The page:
A federal agency charged the University of Nebraska at Kearney with discriminating against a disabled student by barring her from bringing her therapy dog to live with her in a university-owned apartment.
But university officials said they are not going to back down without a fight.
The U.S. Department of Housing and Urban Development charged the university and five employees with violating the Fair Housing Act, which provides protections for disabled students, among other things. According to the suit, the student required her 4 lb. miniature pinscher, named Butch, to help her cope with depression and anxiety.
At the beginning of the last academic year, the student, who is not named in the suit, was seeking an exception to the university’s policy that bans any type of animal other than fish to live in university housing.
The department alleges that the university denied repeated “reasonable” requests for an exception to the no-pet policy, and that Kearney officials overstepped their legal bounds by inquiring about the student’s medical status beyond what the law allows. The suit asserts that the university’s “psychological documentation guidelines” require information “beyond what is needed to review a request for reasonable accommodation in housing under the FHA.... It improperly requests detailed information about the student’s treatment, limitations and medications,” the suit reads.
University officials, however, dispute the charges. “UNK is denying the allegations and we are going to be pursuing the charges in federal court,” said Curt Carlson, vice chancellor for university relations at the university.
Carlson said he could not give specific reasons why the dog was not allowed in the university-owned building. He did say that a federal agency has never levied this type of charge at the university before. According to the suit, the university denied the student's request because she did not follow its documentation protocol; the animal was deemed a pet rather than a therapy dog.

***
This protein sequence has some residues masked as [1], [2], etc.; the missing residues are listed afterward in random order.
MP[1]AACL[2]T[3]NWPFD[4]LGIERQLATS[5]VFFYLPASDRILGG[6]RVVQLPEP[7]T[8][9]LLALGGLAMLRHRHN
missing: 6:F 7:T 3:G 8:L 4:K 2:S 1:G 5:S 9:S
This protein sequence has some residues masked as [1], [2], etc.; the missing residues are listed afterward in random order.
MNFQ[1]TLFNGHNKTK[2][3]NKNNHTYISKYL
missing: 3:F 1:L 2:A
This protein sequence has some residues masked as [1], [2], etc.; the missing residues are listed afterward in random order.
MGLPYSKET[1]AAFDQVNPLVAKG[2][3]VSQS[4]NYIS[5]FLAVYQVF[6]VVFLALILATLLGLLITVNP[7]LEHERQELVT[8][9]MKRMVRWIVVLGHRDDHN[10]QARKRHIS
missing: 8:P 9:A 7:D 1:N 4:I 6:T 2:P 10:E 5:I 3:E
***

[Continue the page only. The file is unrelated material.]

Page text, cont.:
According to the suit, the university ultimately denied the student's exception request, saying that she could either move off-campus with the dog or stay on campus without the dog.
The suit also states that during the investigation of this incident, the department uncovered another, similar case of a therapy dog request that was denied by the university.
Other institutions have faced these types of charges in the past; for example, there was a 2009 suit against Millikin University for refusing to allow a blind student with epilepsy have a trained service dog live with her in her dorm room. The case was settled in January, with the university paying nearly $4,500 to the student and adding language in all of its written materials explaining that housing discrimination against students with disabilities is illegal.
The Nebraska-Kearney student was diagnosed with depression in 2008 and was taking anti-anxiety medication, according to the housing agency's filings. By mid-October 2010, the student had withdrawn from the university and moved home with her mother, the suit states.
“When she left UNK, [the student] gave up her position on UNK’s cheer squad and lost the opportunity to experience university housing and complete her academic goals. The negative experience drastically altered the direction of [the student’s] life, and has caused her to doubt if she could ever again attend a traditional four-year university,” the suit reads.
The charges will be heard in federal district court but a court date has yet to be announced. If the university loses the case, it could be forced to pay any damages and up to $16,000 as a penalty, according to the suit.
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